In early February 2016, the U.S. Supreme Court granted a stay of the Environmental Protection Agency’s (EPA) Clean Power Plan (CPP), freezing the rule’s implementation until final review by the courts. In response to petitions from more than two dozen states and many industry groups, this was the Supreme Court’s first stay of an administrative rule, reversing the D.C. Circuit’s earlier denial.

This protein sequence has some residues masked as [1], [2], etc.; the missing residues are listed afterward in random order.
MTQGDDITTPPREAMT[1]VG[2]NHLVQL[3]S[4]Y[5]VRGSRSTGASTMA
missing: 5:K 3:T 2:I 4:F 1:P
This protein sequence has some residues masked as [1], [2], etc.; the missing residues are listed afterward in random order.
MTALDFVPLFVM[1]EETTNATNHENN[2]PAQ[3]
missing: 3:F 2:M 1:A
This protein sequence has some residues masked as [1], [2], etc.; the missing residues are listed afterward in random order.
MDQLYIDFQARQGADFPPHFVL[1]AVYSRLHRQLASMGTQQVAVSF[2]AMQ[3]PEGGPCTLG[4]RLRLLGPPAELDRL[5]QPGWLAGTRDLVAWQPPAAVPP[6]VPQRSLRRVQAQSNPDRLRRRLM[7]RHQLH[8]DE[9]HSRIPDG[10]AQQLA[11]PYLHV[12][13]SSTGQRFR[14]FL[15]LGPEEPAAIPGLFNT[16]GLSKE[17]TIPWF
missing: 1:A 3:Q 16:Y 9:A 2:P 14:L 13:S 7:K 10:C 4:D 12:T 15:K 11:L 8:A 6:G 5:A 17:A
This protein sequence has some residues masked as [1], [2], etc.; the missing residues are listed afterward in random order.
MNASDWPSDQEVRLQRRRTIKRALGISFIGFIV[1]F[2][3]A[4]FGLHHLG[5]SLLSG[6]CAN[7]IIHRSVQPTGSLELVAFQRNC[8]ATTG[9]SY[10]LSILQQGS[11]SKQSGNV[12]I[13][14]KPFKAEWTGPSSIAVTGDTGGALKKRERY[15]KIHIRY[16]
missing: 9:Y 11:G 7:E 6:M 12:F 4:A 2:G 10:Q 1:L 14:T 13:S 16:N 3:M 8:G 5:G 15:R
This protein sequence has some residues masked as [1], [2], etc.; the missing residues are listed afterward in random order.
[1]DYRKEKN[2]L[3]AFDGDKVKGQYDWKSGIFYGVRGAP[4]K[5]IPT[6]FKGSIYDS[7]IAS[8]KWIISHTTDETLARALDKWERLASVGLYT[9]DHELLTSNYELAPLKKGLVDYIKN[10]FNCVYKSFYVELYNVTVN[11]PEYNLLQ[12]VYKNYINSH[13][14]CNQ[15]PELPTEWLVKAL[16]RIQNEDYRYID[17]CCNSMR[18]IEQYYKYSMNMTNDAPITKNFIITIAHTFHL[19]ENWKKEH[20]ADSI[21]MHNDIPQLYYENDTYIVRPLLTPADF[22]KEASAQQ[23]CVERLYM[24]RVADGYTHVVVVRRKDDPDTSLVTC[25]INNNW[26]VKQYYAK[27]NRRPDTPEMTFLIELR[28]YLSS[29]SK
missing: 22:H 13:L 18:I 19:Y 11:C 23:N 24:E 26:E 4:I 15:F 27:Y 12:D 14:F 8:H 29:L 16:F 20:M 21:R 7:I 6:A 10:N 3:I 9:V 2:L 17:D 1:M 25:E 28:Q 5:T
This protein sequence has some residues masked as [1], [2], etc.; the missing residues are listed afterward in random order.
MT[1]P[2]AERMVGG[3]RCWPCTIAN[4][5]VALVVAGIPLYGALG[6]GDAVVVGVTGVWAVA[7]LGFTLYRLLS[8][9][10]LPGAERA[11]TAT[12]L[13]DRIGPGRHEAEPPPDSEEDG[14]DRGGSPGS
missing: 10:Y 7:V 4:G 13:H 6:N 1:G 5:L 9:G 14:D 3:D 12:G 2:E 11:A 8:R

The CPP, linchpin of the Obama administration’s climate policy, is the most sweeping regulation in EPA’s history. The rule car- ries a $7.2 billion annual price tag. This is a conservative estimate, as total costs amount to over $30 billion. The rule has evoked the ire of constitutional scholars who view it as a fundamental violation of the U.S. Constitution’s provision on the separation of powers. The rule exceeds the legal authority that Congress delegated to the EPA through the Clean Air Act. In the CPP, the Obama-era EPA asserted the authority to federalize and overhaul the country’s electric power system, long a prerogative of state authority.